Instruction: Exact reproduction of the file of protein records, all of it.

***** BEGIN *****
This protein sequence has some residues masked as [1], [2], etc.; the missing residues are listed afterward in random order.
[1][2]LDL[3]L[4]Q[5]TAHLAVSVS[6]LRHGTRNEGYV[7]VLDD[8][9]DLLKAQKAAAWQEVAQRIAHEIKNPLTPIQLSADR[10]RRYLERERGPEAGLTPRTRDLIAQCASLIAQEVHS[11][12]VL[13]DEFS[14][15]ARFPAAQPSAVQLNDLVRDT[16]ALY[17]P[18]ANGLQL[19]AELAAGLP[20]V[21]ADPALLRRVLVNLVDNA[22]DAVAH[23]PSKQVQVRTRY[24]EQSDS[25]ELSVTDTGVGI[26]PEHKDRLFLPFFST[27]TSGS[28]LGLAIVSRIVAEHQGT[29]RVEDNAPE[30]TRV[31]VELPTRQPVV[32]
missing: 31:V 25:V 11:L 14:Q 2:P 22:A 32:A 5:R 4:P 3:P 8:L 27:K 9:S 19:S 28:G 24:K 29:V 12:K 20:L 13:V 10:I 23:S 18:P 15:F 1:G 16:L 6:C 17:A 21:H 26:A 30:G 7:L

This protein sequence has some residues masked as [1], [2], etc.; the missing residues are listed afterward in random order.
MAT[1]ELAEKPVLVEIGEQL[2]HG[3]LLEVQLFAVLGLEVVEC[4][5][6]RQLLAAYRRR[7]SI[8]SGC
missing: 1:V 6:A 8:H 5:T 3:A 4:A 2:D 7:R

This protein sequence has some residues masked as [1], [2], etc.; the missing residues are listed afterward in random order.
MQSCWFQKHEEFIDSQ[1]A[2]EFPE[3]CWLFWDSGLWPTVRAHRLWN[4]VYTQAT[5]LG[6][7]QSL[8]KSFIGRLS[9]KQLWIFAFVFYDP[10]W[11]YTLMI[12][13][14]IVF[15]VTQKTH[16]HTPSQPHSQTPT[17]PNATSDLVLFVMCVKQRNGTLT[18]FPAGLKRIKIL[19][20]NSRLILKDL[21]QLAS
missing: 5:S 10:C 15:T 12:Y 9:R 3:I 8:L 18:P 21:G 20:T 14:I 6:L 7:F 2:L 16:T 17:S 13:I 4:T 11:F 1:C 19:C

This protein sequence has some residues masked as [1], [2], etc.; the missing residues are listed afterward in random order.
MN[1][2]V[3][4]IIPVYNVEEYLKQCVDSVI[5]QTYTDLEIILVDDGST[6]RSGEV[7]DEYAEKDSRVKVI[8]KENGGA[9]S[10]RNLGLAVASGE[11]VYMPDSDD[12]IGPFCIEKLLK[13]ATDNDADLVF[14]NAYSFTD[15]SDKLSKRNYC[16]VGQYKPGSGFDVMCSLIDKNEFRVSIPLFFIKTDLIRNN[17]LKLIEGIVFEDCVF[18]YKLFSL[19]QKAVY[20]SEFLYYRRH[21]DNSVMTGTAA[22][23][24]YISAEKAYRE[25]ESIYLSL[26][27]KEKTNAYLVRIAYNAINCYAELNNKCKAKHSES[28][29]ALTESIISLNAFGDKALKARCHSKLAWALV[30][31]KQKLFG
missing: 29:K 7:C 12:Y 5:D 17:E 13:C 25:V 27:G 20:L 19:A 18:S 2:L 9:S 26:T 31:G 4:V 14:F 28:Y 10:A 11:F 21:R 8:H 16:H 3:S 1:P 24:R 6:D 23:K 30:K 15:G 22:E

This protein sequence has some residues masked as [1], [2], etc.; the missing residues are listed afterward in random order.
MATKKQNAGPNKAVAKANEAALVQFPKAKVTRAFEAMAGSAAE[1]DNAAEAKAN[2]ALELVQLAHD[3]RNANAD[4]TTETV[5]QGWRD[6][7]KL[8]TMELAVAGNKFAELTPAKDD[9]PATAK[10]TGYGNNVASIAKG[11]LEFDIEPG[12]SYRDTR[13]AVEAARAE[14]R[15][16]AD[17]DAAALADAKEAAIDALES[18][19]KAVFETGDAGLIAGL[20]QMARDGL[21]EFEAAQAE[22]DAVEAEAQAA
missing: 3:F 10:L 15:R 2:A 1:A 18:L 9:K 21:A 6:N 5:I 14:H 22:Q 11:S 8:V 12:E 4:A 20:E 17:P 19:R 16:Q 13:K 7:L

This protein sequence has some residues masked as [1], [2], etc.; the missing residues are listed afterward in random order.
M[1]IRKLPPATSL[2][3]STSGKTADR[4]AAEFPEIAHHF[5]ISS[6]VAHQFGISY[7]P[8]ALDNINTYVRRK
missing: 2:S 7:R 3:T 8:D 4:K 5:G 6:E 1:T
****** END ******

This protein sequence has some residues masked as [1], [2], etc.; the missing residues are listed afterward in random order.
[1][2]LDL[3]L[4]Q[5]TAHLAVSVS[6]LRHGTRNEGYV[7]VLDD[8][9]DLLKAQKAAAWQEVAQRIAHEIKNPLTPIQLSADR[10]RRYLERERGPEAGLTPRTRDLIAQCASLIAQEVHS[11][12]VL[13]DEFS[14][15]ARFPAAQPSAVQLNDLVRDT[16]ALY[17]P[18]ANGLQL[19]AELAAGLP[20]V[21]ADPALLRRVLVNLVDNA[22]DAVAH[23]PSKQVQVRTRY[24]EQSDS[25]ELSVTDTGVGI[26]PEHKDRLFLPFFST[27]TSGS[28]LGLAIVSRIVAEHQGT[29]RVEDNAPE[30]TRV[31]VELPTRQPVV[32]
missing: 31:V 25:V 11:L 14:Q 2:P 22:A 32:A 5:R 4:P 3:P 8:L 27:K 9:S 19:S 28:G 24:K 29:V 12:K 20:L 13:V 10:I 23:S 18:P 15:F 1:G 16:L 6:C 17:A 21:H 26:A 30:G 7:L

This protein sequence has some residues masked as [1], [2], etc.; the missing residues are listed afterward in random order.
MAT[1]ELAEKPVLVEIGEQL[2]HG[3]LLEVQLFAVLGLEVVEC[4][5][6]RQLLAAYRRR[7]SI[8]SGC
missing: 1:V 6:A 8:H 5:T 3:A 4:A 2:D 7:R

This protein sequence has some residues masked as [1], [2], etc.; the missing residues are listed afterward in random order.
MQSCWFQKHEEFIDSQ[1]A[2]EFPE[3]CWLFWDSGLWPTVRAHRLWN[4]VYTQAT[5]LG[6][7]QSL[8]KSFIGRLS[9]KQLWIFAFVFYDP[10]W[11]YTLMI[12][13][14]IVF[15]VTQKTH[16]HTPSQPHSQTPT[17]PNATSDLVLFVMCVKQRNGTLT[18]FPAGLKRIKIL[19][20]NSRLILKDL[21]QLAS
missing: 5:S 10:C 15:T 12:Y 9:R 3:I 8:L 18:P 21:G 20:T 14:I 6:L 7:F 2:L 16:T 17:S 13:I 4:T 11:F 1:C 19:C

This protein sequence has some residues masked as [1], [2], etc.; the missing residues are listed afterward in random order.
MN[1][2]V[3][4]IIPVYNVEEYLKQCVDSVI[5]QTYTDLEIILVDDGST[6]RSGEV[7]DEYAEKDSRVKVI[8]KENGGA[9]S[10]RNLGLAVASGE[11]VYMPDSDD[12]IGPFCIEKLLK[13]ATDNDADLVF[14]NAYSFTD[15]SDKLSKRNYC[16]VGQYKPGSGFDVMCSLIDKNEFRVSIPLFFIKTDLIRNN[17]LKLIEGIVFEDCVF[18]YKLFSL[19]QKAVY[20]SEFLYYRRH[21]DNSVMTGTAA[22][23][24]YISAEKAYRE[25]ESIYLSL[26][27]KEKTNAYLVRIAYNAINCYAELNNKCKAKHSES[28][29]ALTESIISLNAFGDKALKARCHSKLAWALV[30][31]KQKLFG
missing: 29:K 7:C 12:Y 5:D 17:E 13:C 25:V 27:G 20:L 19:A 18:S 2:L 9:S 26:T 31:G 4:V 14:F 28:Y 10:A 11:F 21:R 8:H 16:H 3:S 1:P 24:R 6:D 23:K 30:K 15:G 22:E

This protein sequence has some residues masked as [1], [2], etc.; the missing residues are listed afterward in random order.
MATKKQNAGPNKAVAKANEAALVQFPKAKVTRAFEAMAGSAAE[1]DNAAEAKAN[2]ALELVQLAHD[3]RNANAD[4]TTETV[5]QGWRD[6][7]KL[8]TMELAVAGNKFAELTPAKDD[9]PATAK[10]TGYGNNVASIAKG[11]LEFDIEPG[12]SYRDTR[13]AVEAARAE[14]R[15][16]AD[17]DAAALADAKEAAIDALES[18][19]KAVFETGDAGLIAGL[20]QMARDGL[21]EFEAAQAE[22]DAVEAEAQAA
missing: 3:F 10:L 15:R 2:A 1:A 18:L 9:K 21:A 6:N 5:I 14:H 22:Q 11:S 8:V 12:E 4:A 20:E 17:P 19:R 16:Q 13:K 7:L

This protein sequence has some residues masked as [1], [2], etc.; the missing residues are listed afterward in random order.
M[1]IRKLPPATSL[2][3]STSGKTADR[4]AAEFPEIAHHF[5]ISS[6]VAHQFGISY[7]P[8]ALDNINTYVRRK
missing: 2:S 7:R 3:T 8:D 4:K 5:G 6:E 1:T